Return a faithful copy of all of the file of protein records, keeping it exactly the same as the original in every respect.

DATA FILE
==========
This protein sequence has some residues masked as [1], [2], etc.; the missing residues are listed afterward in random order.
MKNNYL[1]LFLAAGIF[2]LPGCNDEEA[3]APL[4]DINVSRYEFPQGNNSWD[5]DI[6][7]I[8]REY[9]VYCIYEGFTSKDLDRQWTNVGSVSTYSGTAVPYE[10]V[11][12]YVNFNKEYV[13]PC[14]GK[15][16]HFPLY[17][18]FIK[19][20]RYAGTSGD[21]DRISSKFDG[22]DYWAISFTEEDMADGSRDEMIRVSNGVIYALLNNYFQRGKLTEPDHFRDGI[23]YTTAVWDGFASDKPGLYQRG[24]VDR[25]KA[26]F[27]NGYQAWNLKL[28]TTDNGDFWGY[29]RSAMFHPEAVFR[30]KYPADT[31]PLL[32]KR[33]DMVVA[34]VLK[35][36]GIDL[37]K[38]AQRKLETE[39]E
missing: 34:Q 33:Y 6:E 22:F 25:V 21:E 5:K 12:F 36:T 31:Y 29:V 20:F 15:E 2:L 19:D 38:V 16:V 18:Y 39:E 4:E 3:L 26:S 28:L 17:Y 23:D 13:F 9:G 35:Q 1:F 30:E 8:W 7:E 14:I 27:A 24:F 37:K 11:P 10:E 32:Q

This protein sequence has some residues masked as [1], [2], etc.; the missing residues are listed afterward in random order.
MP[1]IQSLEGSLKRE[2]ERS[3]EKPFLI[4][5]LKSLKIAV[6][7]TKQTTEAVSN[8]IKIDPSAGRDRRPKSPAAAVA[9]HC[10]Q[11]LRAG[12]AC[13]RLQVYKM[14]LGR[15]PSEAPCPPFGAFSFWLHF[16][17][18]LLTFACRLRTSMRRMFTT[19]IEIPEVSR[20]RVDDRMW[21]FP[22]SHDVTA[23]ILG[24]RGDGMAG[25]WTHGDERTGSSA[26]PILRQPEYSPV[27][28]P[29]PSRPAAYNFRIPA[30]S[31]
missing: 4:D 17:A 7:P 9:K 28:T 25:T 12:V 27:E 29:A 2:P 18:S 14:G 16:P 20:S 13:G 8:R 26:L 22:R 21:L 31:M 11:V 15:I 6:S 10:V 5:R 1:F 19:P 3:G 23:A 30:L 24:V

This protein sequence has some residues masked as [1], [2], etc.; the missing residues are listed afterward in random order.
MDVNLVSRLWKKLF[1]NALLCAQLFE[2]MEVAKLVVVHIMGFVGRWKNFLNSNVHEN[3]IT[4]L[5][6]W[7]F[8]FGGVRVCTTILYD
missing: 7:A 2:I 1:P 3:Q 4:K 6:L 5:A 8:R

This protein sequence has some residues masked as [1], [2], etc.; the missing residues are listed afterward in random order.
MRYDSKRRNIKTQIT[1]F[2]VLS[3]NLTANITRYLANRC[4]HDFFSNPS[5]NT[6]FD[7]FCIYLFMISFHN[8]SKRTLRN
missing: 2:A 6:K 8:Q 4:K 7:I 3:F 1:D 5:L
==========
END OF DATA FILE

This protein sequence has some residues masked as [1], [2], etc.; the missing residues are listed afterward in random order.
MKNNYL[1]LFLAAGIF[2]LPGCNDEEA[3]APL[4]DINVSRYEFPQGNNSWD[5]DI[6][7]I[8]REY[9]VYCIYEGFTSKDLDRQWTNVGSVSTYSGTAVPYE[10]V[11][12]YVNFNKEYV[13]PC[14]GK[15][16]HFPLY[17][18]FIK[19][20]RYAGTSGD[21]DRISSKFDG[22]DYWAISFTEEDMADGSRDEMIRVSNGVIYALLNNYFQRGKLTEPDHFRDGI[23]YTTAVWDGFASDKPGLYQRG[24]VDR[25]KA[26]F[27]NGYQAWNLKL[28]TTDNGDFWGY[29]RSAMFHPEAVFR[30]KYPADT[31]PLL[32]KR[33]DMVVA[34]VLK[35][36]GIDL[37]K[38]AQRKLETE[39]E
missing: 34:Q 33:Y 6:E 22:F 25:V 21:E 5:K 12:F 36:T 31:Y 29:V 20:F 15:E 2:L 19:D 38:V 16:V 18:Y 39:E 4:E 3:L 26:S 28:L 17:Y 23:D 13:F 9:G 35:Q 1:F 30:E 8:W 7:E 14:I 27:A 24:F 37:K 11:P 10:E 32:Q

This protein sequence has some residues masked as [1], [2], etc.; the missing residues are listed afterward in random order.
MP[1]IQSLEGSLKRE[2]ERS[3]EKPFLI[4][5]LKSLKIAV[6][7]TKQTTEAVSN[8]IKIDPSAGRDRRPKSPAAAVA[9]HC[10]Q[11]LRAG[12]AC[13]RLQVYKM[14]LGR[15]PSEAPCPPFGAFSFWLHF[16][17][18]LLTFACRLRTSMRRMFTT[19]IEIPEVSR[20]RVDDRMW[21]FP[22]SHDVTA[23]ILG[24]RGDGMAG[25]WTHGDERTGSSA[26]PILRQPEYSPV[27][28]P[29]PSRPAAYNFRIPA[30]S[31]
missing: 4:D 17:A 7:P 9:K 28:T 25:T 12:V 27:E 29:A 2:P 18:S 14:G 16:P 20:S 13:G 8:R 26:L 22:R 21:L 31:M 11:V 15:I 6:S 10:V 5:R 1:F 19:P 3:G 23:A 30:L 24:V

This protein sequence has some residues masked as [1], [2], etc.; the missing residues are listed afterward in random order.
MDVNLVSRLWKKLF[1]NALLCAQLFE[2]MEVAKLVVVHIMGFVGRWKNFLNSNVHEN[3]IT[4]L[5][6]W[7]F[8]FGGVRVCTTILYD
missing: 7:A 2:I 1:P 3:Q 4:K 6:L 5:A 8:R

This protein sequence has some residues masked as [1], [2], etc.; the missing residues are listed afterward in random order.
MRYDSKRRNIKTQIT[1]F[2]VLS[3]NLTANITRYLANRC[4]HDFFSNPS[5]NT[6]FD[7]FCIYLFMISFHN[8]SKRTLRN
missing: 2:A 6:K 8:Q 4:K 7:I 3:F 1:D 5:L